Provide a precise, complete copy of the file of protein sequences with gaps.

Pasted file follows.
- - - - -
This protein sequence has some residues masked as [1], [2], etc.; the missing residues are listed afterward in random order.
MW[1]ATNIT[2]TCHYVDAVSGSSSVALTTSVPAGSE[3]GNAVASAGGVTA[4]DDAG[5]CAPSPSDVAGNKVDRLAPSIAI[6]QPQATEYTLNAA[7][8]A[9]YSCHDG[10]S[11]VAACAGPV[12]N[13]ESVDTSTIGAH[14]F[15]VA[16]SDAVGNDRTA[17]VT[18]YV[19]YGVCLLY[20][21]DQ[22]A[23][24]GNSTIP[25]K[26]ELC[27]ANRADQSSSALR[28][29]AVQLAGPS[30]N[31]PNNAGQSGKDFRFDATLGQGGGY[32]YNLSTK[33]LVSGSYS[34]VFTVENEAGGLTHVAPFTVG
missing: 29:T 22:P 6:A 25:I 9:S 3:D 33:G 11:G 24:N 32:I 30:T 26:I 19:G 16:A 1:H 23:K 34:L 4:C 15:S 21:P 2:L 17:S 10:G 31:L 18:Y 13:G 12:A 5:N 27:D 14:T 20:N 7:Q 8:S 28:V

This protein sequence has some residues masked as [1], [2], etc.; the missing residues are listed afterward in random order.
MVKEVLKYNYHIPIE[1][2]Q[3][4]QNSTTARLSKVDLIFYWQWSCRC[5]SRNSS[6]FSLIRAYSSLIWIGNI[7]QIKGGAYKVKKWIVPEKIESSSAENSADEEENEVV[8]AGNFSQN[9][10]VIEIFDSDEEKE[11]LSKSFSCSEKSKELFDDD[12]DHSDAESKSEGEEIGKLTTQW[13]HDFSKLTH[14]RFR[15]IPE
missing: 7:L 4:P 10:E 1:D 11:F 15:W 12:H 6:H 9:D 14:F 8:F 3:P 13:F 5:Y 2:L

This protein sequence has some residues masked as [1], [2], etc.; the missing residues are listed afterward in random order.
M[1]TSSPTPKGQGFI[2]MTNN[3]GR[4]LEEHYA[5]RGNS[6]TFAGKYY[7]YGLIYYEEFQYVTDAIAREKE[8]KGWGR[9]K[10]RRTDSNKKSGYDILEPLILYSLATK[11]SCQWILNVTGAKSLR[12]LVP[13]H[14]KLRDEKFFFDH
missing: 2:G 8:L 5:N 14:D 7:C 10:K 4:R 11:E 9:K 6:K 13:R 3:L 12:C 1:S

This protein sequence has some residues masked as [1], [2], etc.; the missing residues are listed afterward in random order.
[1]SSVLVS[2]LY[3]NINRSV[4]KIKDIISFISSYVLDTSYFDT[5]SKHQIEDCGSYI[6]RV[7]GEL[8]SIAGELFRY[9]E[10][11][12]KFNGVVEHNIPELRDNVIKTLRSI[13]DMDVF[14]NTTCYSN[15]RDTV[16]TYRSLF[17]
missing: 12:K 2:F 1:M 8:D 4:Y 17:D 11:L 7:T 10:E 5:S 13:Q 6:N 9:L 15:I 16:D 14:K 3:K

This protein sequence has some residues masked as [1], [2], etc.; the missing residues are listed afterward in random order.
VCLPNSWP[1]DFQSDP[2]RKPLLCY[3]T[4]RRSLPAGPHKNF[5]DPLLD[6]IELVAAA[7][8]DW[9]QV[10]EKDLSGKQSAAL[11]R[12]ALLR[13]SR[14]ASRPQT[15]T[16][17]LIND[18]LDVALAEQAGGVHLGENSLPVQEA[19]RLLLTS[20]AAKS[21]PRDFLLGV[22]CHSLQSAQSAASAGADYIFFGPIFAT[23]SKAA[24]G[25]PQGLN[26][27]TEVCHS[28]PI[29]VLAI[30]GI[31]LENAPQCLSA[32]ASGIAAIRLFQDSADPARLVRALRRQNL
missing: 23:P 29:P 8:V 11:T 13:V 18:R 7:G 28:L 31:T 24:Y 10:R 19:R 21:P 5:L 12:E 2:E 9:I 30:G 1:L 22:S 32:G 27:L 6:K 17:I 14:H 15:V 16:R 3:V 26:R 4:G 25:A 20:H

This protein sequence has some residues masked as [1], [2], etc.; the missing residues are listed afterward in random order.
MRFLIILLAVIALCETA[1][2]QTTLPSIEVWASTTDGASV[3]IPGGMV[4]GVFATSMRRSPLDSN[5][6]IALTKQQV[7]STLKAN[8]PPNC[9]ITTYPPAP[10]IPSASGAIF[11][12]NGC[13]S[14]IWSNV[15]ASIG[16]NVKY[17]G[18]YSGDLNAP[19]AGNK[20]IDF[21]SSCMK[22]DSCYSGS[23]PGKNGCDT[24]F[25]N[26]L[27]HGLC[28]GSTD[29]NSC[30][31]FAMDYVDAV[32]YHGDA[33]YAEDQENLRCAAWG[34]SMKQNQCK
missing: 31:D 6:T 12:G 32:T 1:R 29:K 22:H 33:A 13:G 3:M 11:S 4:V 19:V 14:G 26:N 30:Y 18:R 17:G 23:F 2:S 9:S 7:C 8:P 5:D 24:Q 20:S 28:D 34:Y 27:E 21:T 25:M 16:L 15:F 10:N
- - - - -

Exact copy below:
This protein sequence has some residues masked as [1], [2], etc.; the missing residues are listed afterward in random order.
MW[1]ATNIT[2]TCHYVDAVSGSSSVALTTSVPAGSE[3]GNAVASAGGVTA[4]DDAG[5]CAPSPSDVAGNKVDRLAPSIAI[6]QPQATEYTLNAA[7][8]A[9]YSCHDG[10]S[11]VAACAGPV[12]N[13]ESVDTSTIGAH[14]F[15]VA[16]SDAVGNDRTA[17]VT[18]YV[19]YGVCLLY[20][21]DQ[22]A[23][24]GNSTIP[25]K[26]ELC[27]ANRADQSSSALR[28][29]AVQLAGPS[30]N[31]PNNAGQSGKDFRFDATLGQGGGY[32]YNLSTK[33]LVSGSYS[34]VFTVENEAGGLTHVAPFTVG
missing: 29:T 22:P 6:A 25:I 9:S 3:D 33:G 11:G 24:N 32:I 30:T 26:I 19:G 16:A 1:H 23:K 34:L 4:C 15:S 21:P 2:L 17:S 10:G 31:L 18:Y 13:G 12:A 5:N 27:D 14:T 20:N 7:Q 8:S 28:V

This protein sequence has some residues masked as [1], [2], etc.; the missing residues are listed afterward in random order.
MVKEVLKYNYHIPIE[1][2]Q[3][4]QNSTTARLSKVDLIFYWQWSCRC[5]SRNSS[6]FSLIRAYSSLIWIGNI[7]QIKGGAYKVKKWIVPEKIESSSAENSADEEENEVV[8]AGNFSQN[9][10]VIEIFDSDEEKE[11]LSKSFSCSEKSKELFDDD[12]DHSDAESKSEGEEIGKLTTQW[13]HDFSKLTH[14]RFR[15]IPE
missing: 7:L 4:P 10:E 1:D 11:F 15:W 12:H 6:H 9:D 14:F 8:F 3:P 13:F 5:Y 2:L

This protein sequence has some residues masked as [1], [2], etc.; the missing residues are listed afterward in random order.
M[1]TSSPTPKGQGFI[2]MTNN[3]GR[4]LEEHYA[5]RGNS[6]TFAGKYY[7]YGLIYYEEFQYVTDAIAREKE[8]KGWGR[9]K[10]RRTDSNKKSGYDILEPLILYSLATK[11]SCQWILNVTGAKSLR[12]LVP[13]H[14]KLRDEKFFFDH
missing: 2:G 8:L 5:N 14:D 7:C 10:K 4:R 11:E 9:K 6:K 13:R 3:L 12:C 1:S

This protein sequence has some residues masked as [1], [2], etc.; the missing residues are listed afterward in random order.
[1]SSVLVS[2]LY[3]NINRSV[4]KIKDIISFISSYVLDTSYFDT[5]SKHQIEDCGSYI[6]RV[7]GEL[8]SIAGELFRY[9]E[10][11][12]KFNGVVEHNIPELRDNVIKTLRSI[13]DMDVF[14]NTTCYSN[15]RDTV[16]TYRSLF[17]
missing: 12:K 2:F 1:M 8:D 4:Y 17:D 11:L 7:T 10:E 5:S 13:Q 6:N 9:L 15:I 16:D 14:K 3:K

This protein sequence has some residues masked as [1], [2], etc.; the missing residues are listed afterward in random order.
VCLPNSWP[1]DFQSDP[2]RKPLLCY[3]T[4]RRSLPAGPHKNF[5]DPLLD[6]IELVAAA[7][8]DW[9]QV[10]EKDLSGKQSAAL[11]R[12]ALLR[13]SR[14]ASRPQT[15]T[16][17]LIND[18]LDVALAEQAGGVHLGENSLPVQEA[19]RLLLTS[20]AAKS[21]PRDFLLGV[22]CHSLQSAQSAASAGADYIFFGPIFAT[23]SKAA[24]G[25]PQGLN[26][27]TEVCHS[28]PI[29]VLAI[30]GI[31]LENAPQCLSA[32]ASGIAAIRLFQDSADPARLVRALRRQNL
missing: 23:P 29:P 8:V 11:T 13:V 18:R 7:G 28:L 31:T 24:Y 10:R 19:R 21:P 5:L 12:E 2:E 9:I 30:G 1:L 22:S 32:G 27:L 6:K 17:I 14:H 15:V 16:R 3:V 26:R 4:G 25:A 20:H

This protein sequence has some residues masked as [1], [2], etc.; the missing residues are listed afterward in random order.
MRFLIILLAVIALCETA[1][2]QTTLPSIEVWASTTDGASV[3]IPGGMV[4]GVFATSMRRSPLDSN[5][6]IALTKQQV[7]STLKAN[8]PPNC[9]ITTYPPAP[10]IPSASGAIF[11][12]NGC[13]S[14]IWSNV[15]ASIG[16]NVKY[17]G[18]YSGDLNAP[19]AGNK[20]IDF[21]SSCMK[22]DSCYSGS[23]PGKNGCDT[24]F[25]N[26]L[27]HGLC[28]GSTD[29]NSC[30][31]FAMDYVDAV[32]YHGDA[33]YAEDQENLRCAAWG[34]SMKQNQCK
missing: 31:D 6:T 12:G 32:T 1:R 29:K 22:H 33:A 13:G 3:M 11:S 4:V 19:V 14:G 26:N 30:Y 18:R 17:G 23:F 2:S 9:S 7:C 8:P 5:D 24:Q 20:S 28:D 34:Y 27:E 21:T 25:M 16:L 15:F 10:N